doesnt want to take public transport their only option is a car. So,
          sprawl can induce car use, even it has plenty of public transport to
          another urban area.

          Of course, if it is difficult to take a car to the centre, or if the new
          site is relatively self-sufficient, things get improved. I think the best
          distance is tram-distance, which is also bike-distance, or closer of
          course.

          As some of you know I have been involved in the train/public transport
          industry sector for a couple of years now, and I am really so sick of
          sustainable transport this, sustainable mobility that... argghh!

          Leading industry manufacturers, so proud of their magnificent trains and
          such, say things like "cities are defined by the public transport systems"
          in industry magazines. They talk about cities expanding and the need for
          mobility and so on, and that trains are a solution. They want cities to
          expand, or at least dont care, and are there with some nice commuter
          trains and metros which make non-independent sprawl okay.

          But really, I think they are shooting themselves in the foot (feet). I
          would like to make an economic case for the industry for building public
          transport for closer distances. So trams (and buses) plus infrastructure
          making the industry more money than suburban trains and metros. Focusing
          on proximity, which means way less people get tempted (because, as I said
          above they live in long-distance transport dependent areas) to buy a car
          and drive. And if everyone who is not walking or taking the tram (bus)
          doesnt need a car, then you better bet they will have to take the train
          between cities, and this makes them more money in that sector anyway.

          - Todd
          >
          >
          >------------------ Old Message ----------------------
          Date: Mon, 31 May 2004 09:25:38 -0400
          From: Lloyd Wright <LFWright@...>
          Subject: Lisbon project

          The following article outlines a new project near Lisbon, Portugal to
          develop a "sustainable" community for 30,000 people. Unfortunately,
          they have chosen a greenfield site in a nature reserve. Besides the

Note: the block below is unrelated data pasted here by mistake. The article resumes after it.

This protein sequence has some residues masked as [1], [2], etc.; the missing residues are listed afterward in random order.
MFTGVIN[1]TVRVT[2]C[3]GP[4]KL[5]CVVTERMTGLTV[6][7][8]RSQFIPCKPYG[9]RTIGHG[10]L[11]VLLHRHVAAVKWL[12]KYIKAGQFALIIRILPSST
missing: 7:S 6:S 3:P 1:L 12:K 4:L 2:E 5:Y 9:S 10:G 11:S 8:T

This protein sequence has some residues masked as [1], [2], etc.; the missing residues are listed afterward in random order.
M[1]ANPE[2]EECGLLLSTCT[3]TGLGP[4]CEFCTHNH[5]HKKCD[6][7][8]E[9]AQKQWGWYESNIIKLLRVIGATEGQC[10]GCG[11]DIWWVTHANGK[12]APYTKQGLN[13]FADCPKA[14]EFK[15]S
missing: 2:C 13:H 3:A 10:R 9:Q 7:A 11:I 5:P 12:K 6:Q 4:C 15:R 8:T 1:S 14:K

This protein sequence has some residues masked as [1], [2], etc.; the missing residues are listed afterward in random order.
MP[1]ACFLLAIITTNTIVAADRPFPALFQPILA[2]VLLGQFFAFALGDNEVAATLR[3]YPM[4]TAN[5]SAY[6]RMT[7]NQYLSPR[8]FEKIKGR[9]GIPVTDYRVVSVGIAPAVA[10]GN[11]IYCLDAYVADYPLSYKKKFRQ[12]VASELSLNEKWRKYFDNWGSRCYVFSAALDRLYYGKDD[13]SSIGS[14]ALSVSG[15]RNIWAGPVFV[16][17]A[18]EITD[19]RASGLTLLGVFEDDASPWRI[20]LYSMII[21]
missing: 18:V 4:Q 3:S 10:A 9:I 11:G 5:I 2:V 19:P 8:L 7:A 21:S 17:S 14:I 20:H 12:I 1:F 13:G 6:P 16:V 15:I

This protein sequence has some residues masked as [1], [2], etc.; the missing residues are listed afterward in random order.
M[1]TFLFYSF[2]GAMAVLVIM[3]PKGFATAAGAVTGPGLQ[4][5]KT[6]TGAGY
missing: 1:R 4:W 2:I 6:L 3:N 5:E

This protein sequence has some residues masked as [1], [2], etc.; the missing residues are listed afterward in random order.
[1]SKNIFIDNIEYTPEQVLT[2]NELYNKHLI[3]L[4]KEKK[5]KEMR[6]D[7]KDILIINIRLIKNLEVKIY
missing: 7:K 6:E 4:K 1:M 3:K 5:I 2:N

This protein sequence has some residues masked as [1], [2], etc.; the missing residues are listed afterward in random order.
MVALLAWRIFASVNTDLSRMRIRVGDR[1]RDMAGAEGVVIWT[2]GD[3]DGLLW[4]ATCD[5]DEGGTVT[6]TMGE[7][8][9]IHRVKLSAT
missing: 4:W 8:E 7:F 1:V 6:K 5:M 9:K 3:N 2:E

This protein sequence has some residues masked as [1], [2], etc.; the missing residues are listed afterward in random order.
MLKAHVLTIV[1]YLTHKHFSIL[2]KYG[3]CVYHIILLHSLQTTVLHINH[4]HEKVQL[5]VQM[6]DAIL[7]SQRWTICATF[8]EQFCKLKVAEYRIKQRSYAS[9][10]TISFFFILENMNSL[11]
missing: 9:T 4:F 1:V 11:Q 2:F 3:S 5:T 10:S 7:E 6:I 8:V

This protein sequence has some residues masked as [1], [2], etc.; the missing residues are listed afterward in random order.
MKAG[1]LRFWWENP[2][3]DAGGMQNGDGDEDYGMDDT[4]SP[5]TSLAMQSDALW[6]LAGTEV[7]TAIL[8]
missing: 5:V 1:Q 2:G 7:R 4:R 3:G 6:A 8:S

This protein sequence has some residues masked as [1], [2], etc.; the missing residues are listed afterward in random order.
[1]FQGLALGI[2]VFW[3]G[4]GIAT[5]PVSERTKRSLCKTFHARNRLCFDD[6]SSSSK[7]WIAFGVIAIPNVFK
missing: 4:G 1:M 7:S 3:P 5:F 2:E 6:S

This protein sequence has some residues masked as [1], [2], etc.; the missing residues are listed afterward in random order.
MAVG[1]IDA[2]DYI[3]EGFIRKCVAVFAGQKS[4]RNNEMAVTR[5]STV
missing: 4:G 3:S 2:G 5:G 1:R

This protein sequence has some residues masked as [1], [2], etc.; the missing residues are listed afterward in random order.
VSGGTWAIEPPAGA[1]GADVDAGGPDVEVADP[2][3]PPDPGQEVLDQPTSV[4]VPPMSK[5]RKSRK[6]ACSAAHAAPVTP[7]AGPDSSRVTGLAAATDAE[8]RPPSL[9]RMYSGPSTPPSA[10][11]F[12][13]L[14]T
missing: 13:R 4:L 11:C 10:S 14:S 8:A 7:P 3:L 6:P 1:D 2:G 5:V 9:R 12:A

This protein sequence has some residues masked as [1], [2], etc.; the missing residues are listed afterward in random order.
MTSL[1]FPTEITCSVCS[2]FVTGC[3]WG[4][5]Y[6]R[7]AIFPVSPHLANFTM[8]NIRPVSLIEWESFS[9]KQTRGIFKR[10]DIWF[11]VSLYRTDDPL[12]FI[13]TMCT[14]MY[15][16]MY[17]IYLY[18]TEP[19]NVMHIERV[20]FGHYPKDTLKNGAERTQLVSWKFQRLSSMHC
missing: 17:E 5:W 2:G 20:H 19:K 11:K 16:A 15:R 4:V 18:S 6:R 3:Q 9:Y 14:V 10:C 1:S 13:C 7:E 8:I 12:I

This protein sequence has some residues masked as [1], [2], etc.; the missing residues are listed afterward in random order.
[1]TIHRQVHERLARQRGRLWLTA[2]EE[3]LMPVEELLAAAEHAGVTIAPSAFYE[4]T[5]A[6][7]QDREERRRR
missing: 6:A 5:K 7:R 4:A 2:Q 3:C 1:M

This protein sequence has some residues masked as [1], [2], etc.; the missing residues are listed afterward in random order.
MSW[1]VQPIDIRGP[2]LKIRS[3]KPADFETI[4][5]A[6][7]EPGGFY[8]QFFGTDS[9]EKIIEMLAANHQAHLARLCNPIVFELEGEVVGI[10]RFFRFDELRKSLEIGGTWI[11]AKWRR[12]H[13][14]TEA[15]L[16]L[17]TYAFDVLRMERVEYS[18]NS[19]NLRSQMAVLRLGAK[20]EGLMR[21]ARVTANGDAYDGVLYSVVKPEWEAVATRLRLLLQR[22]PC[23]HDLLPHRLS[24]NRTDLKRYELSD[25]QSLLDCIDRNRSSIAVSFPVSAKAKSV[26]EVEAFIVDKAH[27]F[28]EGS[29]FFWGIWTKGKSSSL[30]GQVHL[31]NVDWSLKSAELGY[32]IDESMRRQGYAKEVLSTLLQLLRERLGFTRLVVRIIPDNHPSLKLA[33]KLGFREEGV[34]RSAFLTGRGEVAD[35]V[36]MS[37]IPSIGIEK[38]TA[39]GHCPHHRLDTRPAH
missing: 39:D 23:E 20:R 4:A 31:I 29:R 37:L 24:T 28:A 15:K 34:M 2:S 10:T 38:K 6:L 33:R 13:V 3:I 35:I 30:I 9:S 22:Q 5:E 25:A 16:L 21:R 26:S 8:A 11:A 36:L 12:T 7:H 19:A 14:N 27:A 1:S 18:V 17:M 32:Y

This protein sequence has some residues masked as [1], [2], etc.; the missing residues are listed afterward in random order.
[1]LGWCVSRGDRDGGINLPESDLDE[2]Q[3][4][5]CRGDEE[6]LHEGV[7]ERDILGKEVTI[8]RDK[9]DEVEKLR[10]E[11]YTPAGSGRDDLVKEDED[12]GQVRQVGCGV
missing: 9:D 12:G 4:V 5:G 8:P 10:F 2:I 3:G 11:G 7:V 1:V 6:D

obvious damage to the reserve, it would also seem that the development
          (about 20 km) from Lisbon is also going to increase sprawl and long
          commutes. I am surprised to see that WWF is behind the project.
          I recall a study a few years back comparing the overall environmental
          impact of highly energy-efficient homes in a suburban area to energy
          inefficient homes in the city centre. The study took place in San
          Francisco. The result was that the super efficient homes in a
          suburban area produced many more emissions than an inefficient home in
          the city centre. Basically, the extra energy consumed in the longer
          commute blew away any savings from having an energy-efficient home.

          It seems that the Lisbon project is repeating this mistake. Worse
          still is the fact that the whole concept is being touted as being
          "green" and "sustainable" by leading environmental organisations. It
          seems to me that it would be significantly better to invest their 1
          billion euros in a brownfield site in a low-income area of Lisbon.

          ------------------------------------------------------

          Todd Edelman
          Director
          Green Idea Factory

          ++420 605 915 970

          edelman@...
          http://www.worldcarfree.net/onthetrain

          Green Idea Factory,
          a member of World Carfree Network
        • chbuckeye
          ... Here are some results of a study in the US. Energy used for transportation is significant. Also note that almost all energy for transportion in the US
          Message 4 of 4 , Oct 11, 2006
            --- In carfree_cities@yahoogroups.com, "ktsourl" <ktsourl@...> wrote:
            >
            >
            > It is mentioned before in this group that there exists some study
            > indicating that conserving energy in transport sector makes much more
            > sense, than conserving energy in residential sector. Does anybody have
            > any clue how to find this or some similar study?

            Here are some results of a study in the US. Energy used for
            transportation is significant. Also note that almost all energy for
            transportion in the US comes from petroleum.

            http://eed.llnl.gov/flow/02flow.php
          Your message has been successfully submitted and would be delivered to recipients shortly.